‘An Inspector Calls’ has been called ‘a play of contrasts’. Write about how Priestley presents some of the contrasts in the play. In the play there are wide differences in not only the treatment of Sheila Birling and Eva Smith but also large contrasts in the girls themselves- with Eva being a poor uncared for girl and Sheila being a privileged upper-middle class girl. This not only separates them as they would be unable to fully empathise with each other as they experience widely contrasting lives. This is shown as Mr Birling says “but I see no point in mentioning the subject – especially -(indicating Sheila.)” The quote paired with the stage direction highlights Mr Birling’s attempts to prevent Sheila from being exposed to the situation. This is done as they feel that Sheila should be protected from merely hearing the awful situations that some girls have to endure. This concern is in contrast with how they view Eva Smith as both parents have minimal concern for the fact that they are partly responsible for Eva having to live on the streets.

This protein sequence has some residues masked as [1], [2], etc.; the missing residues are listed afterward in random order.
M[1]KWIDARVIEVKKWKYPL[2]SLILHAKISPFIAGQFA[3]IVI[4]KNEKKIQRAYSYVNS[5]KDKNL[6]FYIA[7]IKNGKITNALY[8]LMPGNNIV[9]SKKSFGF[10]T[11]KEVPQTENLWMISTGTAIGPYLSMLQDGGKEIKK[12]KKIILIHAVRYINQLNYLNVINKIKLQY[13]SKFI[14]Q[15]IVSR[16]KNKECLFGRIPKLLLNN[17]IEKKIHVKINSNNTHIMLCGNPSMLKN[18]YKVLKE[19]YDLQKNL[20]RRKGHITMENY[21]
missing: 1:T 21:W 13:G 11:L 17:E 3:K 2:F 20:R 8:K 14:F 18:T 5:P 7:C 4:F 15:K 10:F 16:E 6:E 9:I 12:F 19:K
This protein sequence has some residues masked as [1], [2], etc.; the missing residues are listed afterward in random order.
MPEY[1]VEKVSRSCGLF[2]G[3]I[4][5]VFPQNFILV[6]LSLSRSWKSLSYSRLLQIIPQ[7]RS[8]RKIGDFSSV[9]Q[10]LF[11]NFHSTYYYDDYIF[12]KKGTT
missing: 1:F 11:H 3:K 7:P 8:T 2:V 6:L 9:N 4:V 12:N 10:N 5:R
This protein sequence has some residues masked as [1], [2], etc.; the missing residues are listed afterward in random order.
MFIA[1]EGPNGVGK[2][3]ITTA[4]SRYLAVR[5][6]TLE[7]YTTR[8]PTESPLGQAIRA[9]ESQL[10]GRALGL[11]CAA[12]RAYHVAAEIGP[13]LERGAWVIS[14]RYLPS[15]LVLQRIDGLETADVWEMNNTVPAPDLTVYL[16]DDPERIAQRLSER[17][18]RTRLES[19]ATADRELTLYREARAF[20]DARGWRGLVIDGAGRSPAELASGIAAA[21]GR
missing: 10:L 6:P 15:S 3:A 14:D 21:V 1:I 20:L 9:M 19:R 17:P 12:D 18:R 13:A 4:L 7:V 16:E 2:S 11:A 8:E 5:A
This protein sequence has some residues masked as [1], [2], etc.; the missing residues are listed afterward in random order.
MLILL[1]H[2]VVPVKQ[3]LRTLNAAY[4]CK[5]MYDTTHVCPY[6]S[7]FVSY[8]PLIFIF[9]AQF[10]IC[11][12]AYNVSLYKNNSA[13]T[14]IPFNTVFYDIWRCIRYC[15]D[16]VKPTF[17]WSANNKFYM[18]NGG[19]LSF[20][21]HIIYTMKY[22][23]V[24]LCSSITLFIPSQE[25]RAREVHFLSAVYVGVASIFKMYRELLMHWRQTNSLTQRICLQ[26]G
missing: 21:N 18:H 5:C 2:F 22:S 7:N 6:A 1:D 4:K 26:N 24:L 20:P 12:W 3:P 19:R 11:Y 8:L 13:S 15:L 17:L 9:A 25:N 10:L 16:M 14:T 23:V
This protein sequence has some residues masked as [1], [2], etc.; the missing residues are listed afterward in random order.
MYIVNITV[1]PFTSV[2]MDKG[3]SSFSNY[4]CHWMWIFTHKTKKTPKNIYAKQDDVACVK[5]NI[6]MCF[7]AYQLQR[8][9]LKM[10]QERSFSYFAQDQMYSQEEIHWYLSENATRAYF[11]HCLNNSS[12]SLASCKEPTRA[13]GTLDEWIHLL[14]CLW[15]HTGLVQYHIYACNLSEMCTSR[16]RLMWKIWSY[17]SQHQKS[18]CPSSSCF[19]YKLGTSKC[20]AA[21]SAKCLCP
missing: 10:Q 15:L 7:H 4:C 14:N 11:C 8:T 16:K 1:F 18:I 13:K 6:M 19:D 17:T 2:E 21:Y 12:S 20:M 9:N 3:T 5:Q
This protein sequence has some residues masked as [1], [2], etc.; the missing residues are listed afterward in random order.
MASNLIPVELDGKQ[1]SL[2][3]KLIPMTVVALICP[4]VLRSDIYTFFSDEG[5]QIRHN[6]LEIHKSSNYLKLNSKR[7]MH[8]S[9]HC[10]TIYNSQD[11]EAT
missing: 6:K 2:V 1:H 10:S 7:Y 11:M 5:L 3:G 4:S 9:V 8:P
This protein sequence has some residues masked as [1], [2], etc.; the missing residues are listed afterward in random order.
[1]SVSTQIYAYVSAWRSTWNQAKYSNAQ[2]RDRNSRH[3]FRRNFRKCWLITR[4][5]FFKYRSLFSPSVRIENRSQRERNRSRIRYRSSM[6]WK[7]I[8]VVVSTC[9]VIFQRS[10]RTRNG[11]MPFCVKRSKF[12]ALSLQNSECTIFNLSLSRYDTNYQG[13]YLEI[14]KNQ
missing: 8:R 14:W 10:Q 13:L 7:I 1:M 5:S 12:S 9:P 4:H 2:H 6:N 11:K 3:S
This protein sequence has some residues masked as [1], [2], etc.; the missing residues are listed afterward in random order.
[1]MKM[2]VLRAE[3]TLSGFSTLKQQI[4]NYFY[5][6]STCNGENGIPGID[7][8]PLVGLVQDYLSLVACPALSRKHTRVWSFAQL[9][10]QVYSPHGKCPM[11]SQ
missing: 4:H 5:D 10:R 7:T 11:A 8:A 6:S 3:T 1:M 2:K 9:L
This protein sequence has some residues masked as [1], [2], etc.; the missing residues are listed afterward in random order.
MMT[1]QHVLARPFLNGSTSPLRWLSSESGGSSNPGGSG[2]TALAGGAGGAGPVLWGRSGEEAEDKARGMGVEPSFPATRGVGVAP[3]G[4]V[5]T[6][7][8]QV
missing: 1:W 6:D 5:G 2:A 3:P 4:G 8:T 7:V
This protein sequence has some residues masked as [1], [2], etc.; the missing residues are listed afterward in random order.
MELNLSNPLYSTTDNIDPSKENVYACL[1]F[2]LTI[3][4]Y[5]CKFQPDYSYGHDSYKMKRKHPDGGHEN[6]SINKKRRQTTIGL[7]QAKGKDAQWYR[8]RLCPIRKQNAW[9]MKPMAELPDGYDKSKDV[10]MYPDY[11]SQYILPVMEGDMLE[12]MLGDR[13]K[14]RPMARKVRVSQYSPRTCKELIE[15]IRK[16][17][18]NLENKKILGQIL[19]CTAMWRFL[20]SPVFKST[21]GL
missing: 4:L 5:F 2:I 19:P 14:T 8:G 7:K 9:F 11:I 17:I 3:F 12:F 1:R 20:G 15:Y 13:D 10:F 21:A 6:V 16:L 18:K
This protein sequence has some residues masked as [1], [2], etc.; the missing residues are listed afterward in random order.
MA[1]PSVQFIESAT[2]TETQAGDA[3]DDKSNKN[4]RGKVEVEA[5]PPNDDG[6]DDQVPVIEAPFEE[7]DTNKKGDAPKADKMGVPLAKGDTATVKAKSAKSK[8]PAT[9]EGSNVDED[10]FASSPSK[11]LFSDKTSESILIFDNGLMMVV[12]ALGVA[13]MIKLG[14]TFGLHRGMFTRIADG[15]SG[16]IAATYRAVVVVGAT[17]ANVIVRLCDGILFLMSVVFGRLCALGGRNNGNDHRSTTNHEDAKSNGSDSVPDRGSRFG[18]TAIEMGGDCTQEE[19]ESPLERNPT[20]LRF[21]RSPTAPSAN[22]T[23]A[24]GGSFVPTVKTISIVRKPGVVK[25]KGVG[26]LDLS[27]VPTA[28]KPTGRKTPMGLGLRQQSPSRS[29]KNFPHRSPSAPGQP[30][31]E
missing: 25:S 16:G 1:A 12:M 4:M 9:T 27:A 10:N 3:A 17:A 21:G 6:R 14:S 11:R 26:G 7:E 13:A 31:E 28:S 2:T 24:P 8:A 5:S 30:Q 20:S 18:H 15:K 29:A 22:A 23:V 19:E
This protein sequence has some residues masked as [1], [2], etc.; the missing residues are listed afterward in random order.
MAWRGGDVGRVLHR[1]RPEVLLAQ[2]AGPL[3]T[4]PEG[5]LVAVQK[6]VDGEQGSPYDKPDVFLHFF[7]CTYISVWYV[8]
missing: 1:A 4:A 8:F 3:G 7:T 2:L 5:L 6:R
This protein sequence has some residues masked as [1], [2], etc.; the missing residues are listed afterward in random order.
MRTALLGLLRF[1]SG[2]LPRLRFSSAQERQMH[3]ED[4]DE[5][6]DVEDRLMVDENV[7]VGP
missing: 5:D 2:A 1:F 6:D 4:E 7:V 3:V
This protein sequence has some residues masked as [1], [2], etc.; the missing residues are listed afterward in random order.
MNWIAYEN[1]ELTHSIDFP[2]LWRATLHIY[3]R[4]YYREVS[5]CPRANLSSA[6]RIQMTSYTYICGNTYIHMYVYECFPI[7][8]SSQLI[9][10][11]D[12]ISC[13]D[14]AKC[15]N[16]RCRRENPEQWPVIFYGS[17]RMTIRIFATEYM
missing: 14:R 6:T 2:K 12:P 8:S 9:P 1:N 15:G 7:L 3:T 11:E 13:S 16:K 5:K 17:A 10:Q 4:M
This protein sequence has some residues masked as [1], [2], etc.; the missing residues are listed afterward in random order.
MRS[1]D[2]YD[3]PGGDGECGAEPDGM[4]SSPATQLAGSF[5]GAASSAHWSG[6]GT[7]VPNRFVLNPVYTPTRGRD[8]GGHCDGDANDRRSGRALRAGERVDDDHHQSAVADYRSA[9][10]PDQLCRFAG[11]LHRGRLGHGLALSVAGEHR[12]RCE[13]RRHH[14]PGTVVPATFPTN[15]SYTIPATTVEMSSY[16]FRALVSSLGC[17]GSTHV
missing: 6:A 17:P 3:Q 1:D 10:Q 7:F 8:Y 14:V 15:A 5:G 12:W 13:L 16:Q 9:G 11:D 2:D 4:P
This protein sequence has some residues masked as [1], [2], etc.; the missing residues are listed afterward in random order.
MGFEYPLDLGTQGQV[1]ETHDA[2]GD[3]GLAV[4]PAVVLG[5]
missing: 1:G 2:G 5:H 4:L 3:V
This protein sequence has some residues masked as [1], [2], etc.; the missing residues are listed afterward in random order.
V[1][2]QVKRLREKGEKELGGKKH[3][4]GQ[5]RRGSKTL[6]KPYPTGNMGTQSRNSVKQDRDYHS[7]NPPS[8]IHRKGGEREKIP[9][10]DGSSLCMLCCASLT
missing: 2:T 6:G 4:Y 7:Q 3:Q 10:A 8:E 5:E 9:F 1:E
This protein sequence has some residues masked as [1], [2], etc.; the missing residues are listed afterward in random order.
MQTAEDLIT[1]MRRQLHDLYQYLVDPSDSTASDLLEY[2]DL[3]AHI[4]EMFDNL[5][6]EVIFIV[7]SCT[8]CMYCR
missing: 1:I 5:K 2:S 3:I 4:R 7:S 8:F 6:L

‘There’s nothing I can tell him. I told the girl to clear out, and she went.’ The use of ‘nothing’ indicates how Mr Birling views the situation of Eva, as if it was ‘nothing’ that he was at fault for Eva being on the streets and out of a job- a contrast to the sheltered life he creates for Sheila. At both ends of the play there is contrast in the language used by Inspector and Birling in their speeches. The early speech by Mr Birling is one with a much happier and self-supporting view of society compared to the later one by the Inspector which holds a tone of finality and encompasses the idea of being responsible for everyone around you.
Both speeches talk of the responsibility we have however; where the Inspector talks of responsibility for all- ‘We don’t live alone.’ Mr Birling means to say that we are responsible for ourselves and no more- ‘. We employers at last are coming together to see that our interests’ These speeches indicate the attitudes held by the speaker clearly, with Mr Birling showing concern for ‘we employers’ highlights the socialist view held by Mr Birling as he views they employers as one while entity that need to protect and look after each other with minimal concern for the rest of society.
Courtney from Study Moose
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